Bruce Klimpke, Technical Director, INTEGRATED Engineering Software

www.integratedsoft.com 

Like with all new hardware developments, there is always a range of technical issues that can limit their use for different algorithms. Cluster computing has limitations to getting data in and out. A lot of basic software capabilities need to be available to take advantage of hardware improvements.

The major market trend will be the continued advancement in algorithms to make use of parallel computing for both CPUs and GPUs. The limit to optimization and testing new concepts is still mostly limited to the horsepower available.

Dr. Jon Friedman, Aerospace & Defense and Automotive Industry Marketing Manager, The MathWorks, Inc.

www.mathworks.com 

In tough economic environments, aerospace companies look to increase the efficiency of their engineers. Modeling and simulation helps engineers explore design alternatives quickly without the need for as much prototype hardware, which often requires a significant amount of time to produce.

Analysis software needs to help engineers seamlessly take advantage of the availability of multi-core machines and cloud computing to quickly analyze large sets of data using multi-threaded algorithms. Consider the case where a systems engineer needs to determine the physical architecture of the next-generation aircraft and must perform tradeoff studies to determine the number and configuration of the engines, the number of passengers and routes that could be flown, the fuel economy, cost per seat mile, and aircraft emissions. This type of analysis can very easily be distributed over many different cores or to the cloud.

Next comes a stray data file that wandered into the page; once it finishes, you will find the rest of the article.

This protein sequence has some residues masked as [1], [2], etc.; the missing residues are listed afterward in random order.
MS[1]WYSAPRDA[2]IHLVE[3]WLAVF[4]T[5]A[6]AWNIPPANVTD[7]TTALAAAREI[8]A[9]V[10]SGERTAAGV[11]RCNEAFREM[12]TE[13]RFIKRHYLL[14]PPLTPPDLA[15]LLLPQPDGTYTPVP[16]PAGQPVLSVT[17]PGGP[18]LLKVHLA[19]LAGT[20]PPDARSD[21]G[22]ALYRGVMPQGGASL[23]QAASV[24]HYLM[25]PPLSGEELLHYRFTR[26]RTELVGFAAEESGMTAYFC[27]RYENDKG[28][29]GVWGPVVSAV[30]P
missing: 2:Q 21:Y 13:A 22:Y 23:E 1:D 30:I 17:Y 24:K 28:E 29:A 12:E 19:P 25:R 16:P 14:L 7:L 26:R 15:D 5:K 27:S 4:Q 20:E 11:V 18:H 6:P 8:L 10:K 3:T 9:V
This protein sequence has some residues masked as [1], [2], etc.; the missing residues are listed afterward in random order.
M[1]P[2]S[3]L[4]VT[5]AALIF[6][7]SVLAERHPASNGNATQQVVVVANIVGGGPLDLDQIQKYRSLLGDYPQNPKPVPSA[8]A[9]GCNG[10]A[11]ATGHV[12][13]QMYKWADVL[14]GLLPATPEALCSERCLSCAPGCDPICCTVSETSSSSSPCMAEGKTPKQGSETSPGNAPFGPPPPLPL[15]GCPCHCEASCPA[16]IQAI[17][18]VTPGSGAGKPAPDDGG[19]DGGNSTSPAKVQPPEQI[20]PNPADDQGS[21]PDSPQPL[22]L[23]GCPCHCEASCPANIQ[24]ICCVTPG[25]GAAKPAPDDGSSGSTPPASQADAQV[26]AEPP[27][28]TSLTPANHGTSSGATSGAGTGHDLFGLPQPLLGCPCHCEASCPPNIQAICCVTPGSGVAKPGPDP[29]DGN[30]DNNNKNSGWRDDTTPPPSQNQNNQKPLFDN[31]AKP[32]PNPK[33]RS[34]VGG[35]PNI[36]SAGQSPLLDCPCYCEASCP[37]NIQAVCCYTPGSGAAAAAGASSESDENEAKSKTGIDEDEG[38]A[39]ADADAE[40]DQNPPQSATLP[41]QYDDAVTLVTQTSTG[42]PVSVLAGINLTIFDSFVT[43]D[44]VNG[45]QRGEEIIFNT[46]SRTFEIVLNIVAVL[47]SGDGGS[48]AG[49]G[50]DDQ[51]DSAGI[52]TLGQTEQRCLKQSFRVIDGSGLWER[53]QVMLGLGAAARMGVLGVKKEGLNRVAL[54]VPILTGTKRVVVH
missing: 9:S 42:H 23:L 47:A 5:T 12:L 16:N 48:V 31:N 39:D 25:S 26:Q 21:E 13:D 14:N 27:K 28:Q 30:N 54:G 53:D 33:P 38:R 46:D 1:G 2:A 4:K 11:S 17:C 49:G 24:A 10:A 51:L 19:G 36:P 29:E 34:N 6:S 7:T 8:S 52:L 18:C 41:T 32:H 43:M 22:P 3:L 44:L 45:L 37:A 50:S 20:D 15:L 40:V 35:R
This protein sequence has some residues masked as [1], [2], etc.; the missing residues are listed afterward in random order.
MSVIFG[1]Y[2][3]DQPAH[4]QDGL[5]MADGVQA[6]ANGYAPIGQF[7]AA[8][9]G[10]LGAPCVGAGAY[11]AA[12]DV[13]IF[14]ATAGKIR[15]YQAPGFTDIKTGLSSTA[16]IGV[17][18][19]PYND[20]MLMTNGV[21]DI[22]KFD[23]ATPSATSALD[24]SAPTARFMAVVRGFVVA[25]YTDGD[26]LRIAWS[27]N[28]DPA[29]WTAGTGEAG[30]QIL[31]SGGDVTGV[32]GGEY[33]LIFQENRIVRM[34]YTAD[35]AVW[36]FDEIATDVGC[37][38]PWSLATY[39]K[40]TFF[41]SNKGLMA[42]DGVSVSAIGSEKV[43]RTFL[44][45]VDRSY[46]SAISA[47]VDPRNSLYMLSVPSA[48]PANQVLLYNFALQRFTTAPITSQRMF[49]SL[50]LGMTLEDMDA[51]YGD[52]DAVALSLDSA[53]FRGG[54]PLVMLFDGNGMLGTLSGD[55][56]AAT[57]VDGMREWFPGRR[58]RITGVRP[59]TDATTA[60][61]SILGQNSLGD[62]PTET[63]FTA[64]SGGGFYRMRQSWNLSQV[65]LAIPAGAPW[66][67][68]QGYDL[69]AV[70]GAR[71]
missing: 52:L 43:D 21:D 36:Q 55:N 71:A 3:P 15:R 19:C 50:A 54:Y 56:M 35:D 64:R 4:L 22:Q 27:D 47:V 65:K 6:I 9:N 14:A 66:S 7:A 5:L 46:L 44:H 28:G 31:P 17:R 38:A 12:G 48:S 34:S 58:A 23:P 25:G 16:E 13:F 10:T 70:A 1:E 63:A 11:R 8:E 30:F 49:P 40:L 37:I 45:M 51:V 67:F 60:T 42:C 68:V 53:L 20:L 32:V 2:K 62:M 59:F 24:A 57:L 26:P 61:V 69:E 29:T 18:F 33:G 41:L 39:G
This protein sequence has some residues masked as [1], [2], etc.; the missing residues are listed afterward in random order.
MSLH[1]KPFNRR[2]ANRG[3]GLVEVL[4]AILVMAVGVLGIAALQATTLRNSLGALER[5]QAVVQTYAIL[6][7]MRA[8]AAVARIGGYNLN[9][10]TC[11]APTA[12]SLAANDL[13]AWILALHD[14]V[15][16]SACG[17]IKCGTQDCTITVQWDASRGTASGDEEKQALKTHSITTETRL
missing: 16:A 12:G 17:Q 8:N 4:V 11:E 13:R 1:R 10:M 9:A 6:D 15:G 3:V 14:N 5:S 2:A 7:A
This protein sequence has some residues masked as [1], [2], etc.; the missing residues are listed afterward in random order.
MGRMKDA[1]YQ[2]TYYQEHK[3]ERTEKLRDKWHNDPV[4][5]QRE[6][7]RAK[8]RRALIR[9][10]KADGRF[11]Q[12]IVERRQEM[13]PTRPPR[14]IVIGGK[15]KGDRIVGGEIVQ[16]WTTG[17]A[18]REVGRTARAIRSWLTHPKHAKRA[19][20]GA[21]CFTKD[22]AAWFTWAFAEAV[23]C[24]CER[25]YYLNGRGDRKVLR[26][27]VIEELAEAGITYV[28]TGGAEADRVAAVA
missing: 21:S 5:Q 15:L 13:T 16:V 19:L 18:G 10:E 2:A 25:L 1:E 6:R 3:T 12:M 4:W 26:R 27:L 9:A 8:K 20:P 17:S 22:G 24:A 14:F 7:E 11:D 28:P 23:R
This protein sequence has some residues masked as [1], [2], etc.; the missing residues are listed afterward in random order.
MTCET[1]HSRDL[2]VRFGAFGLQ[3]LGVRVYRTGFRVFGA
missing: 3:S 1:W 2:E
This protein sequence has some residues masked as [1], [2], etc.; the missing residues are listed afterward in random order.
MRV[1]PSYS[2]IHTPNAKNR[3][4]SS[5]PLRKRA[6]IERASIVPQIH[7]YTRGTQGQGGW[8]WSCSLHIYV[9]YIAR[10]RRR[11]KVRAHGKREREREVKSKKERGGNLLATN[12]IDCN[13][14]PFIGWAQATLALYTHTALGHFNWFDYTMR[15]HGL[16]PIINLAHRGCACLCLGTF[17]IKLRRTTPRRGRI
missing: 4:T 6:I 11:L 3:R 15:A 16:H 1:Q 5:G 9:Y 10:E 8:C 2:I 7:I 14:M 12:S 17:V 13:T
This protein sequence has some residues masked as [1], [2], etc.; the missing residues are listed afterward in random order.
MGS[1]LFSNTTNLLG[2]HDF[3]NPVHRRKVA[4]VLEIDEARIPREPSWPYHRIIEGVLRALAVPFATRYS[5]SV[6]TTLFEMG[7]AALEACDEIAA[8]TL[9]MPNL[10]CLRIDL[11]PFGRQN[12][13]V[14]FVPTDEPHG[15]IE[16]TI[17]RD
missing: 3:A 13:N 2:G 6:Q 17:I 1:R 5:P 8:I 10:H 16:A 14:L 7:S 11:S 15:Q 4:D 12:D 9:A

Boris Marovic, Product Marketing Manager Aerospace & Defense, Mentor Graphics Mechanical Analysis Division

www.mentor.com/products/mechanical/ 

Of course, an economic crisis is influencing those who perform simulations but, in general, it is usually production that suffers more than development of the products. One would not want to fall behind the competition when the economy starts picking up again. Currently, we see an increase in the requests for simulation again.

With increasing hardware performance, simulation tasks will grow to more and more complex tasks, considering even more physics than they did previously; hence, the simulation results will grow. We will need to cope with this amount of data and be able to post-process such an amount in a fast way without it taking hours to visualize a simple surface plot showing the temperature or pressure.